Happiness is Simple Clean

I’ve decided to sell this house which won’t be easy for any number of reasons, but a big one is that it’s full of stuff I’ve accumulated for years. I’ve tried sorting things out into separate piles, finding new ways to store things, prioritizing, and none of it worked. So this month (and next) the things in my house come in two categories: Things I Need To Take With Me When I Move and Dumpster. No trying to value things, predict future usability, remember how much I dropped on the damn thing, nothing but “Am I willing to load and unload this in the next move?” If no, it goes into the dumpster regardless of value, monetary or sentimental. The simplicity of it makes me happy. And the dumpster makes me ecstatic.

What made you happy this week?

100 thoughts on “Happiness is Simple Clean

  1. There’s a lot to be said for simplicity. I’m trying to simplify my life too. Tonight, I tracked down a ready-made option for something and listened to my (still helpful) ex offer to home-make me a better but very complicated option. I went with the ready-made one. The simplicity and speed will make up for it not being quite as good. I’m prone to analysis paralysis so any time I manage to make a fast decision, it makes me happy.

    A British anti-trans speaker came to NZ this weekend, and so many people protested against her that she fled the country instead of speaking. I went to one of the rallies today and it was great. So many people turning out in support of trans people and such a cheerful atmosphere. And the bystanders were thoroughly supportive too. That made me very happy.

  2. We just moved out of a house we’d lived in for 21 years. The new house is slightly more square footage, but it doesn’t have a basement. It’s also a single story, so it doesn’t have the storage space under the eaves that the Cape Cod had. Many trips to Goodwill and trash cans later, we’re fitting into the new one, despite adding our 15-year-old grandson to the household.

    And that makes me happy.

  3. A vintage seller who I follow on Instagram is also moving this spring. It has been inspiring and motivating to watch her liquidate or disappear her backlog. As a result, I have been much more active in photographing and listing stuff this winter. Also, the mild temps helped. I photograph on my glasses in porch for natural light. Hard to do in 10 degrees.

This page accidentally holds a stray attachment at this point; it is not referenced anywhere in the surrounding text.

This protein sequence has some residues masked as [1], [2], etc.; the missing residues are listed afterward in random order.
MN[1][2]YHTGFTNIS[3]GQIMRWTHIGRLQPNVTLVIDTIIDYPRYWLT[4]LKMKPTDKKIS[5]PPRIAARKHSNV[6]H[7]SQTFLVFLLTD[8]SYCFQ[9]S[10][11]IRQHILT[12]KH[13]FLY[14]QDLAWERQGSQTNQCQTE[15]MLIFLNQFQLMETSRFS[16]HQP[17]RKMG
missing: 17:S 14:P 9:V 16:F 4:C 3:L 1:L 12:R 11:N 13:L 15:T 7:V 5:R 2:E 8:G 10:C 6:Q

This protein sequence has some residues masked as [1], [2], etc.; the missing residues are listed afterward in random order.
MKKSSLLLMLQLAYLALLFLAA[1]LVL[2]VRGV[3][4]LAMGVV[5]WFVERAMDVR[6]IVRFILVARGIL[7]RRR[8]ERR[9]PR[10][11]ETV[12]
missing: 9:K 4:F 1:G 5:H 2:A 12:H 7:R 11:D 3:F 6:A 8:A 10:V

I will live vicariously through you, Jenny, in the hopes that it motivated me to get rid of more stuff. We have only been in this house for three years, but I think that we have reached peak stuffing.

  4. I wish you well in tossing and selling your home, Jenny.

    Not moving yet. A dumpster is a certainty when we do. Ruthlessly culling the books again.

    Happiness was seeing family and friends and a very good writing session. Spring is here. H has started the railings etc on the balcony. I’m heading to the garden. Three days of sun in the forecast.

  5. That sounds very freeing, and it sounds like you have a realistic deadline to keep up your momentum.

    I’m happy to be making some promising plans. I’m also expecting a friend to stay for a few days. And I’m excited about various signs of life in my gardens: my new camellia is flowering in its totally shady corner, various plants I moved last autumn are sprouting, the cuttings I took from the big old redcurrant bush I dug up are growing leaves – so I should be able to have a cordon redcurrant to replace it (I only want a few redcurrants). And two of my new raspberry canes are also sprouting, so maybe I can finally break the raspberry curse on my allotment. Oh, and I can see a few flowerbuds on my Victoria plum, so might have my first handful of fruit this year (the other fruit trees aren’t sprouting yet).

    1. PS. Meant to say, thanks for all your helpful suggestions on Friday. They definitely helped. And spurred on by Lupe, I suddenly remembered my aunt, who died at the age I am now, didn’t have children, and spent her working life as a book-keeper. But she was hugely influential on me – and on her other godchildren – and I still treasure some of the beautiful things she made. Among many other things, she introduced me to the kinds of writers I love, by starting me on Georgette Heyer, Dorothy Sayers, Ngaio Marsh, etc.

      1. I’m so glad you had her. My mother passed when I was very young and my two childless aunts had a huge impact on my life. One put my first set of good tools in my hands and a camera for my sister, who is now a photographer. She was the person who wasn’t afraid to buy us expensive things.

        The other taught me to cook, sew and identify wild plants. I don’t know where I would be without those women.

  6. Good luck with your move! I suspect you will feel awesome when you reach what feels like the “right” level of stuff. I have been slowly decluttering for years (and posting my progress on Instagram). I am very eager to speed up the process, so I may use your “would I move it?” criteria, without actually planning to move.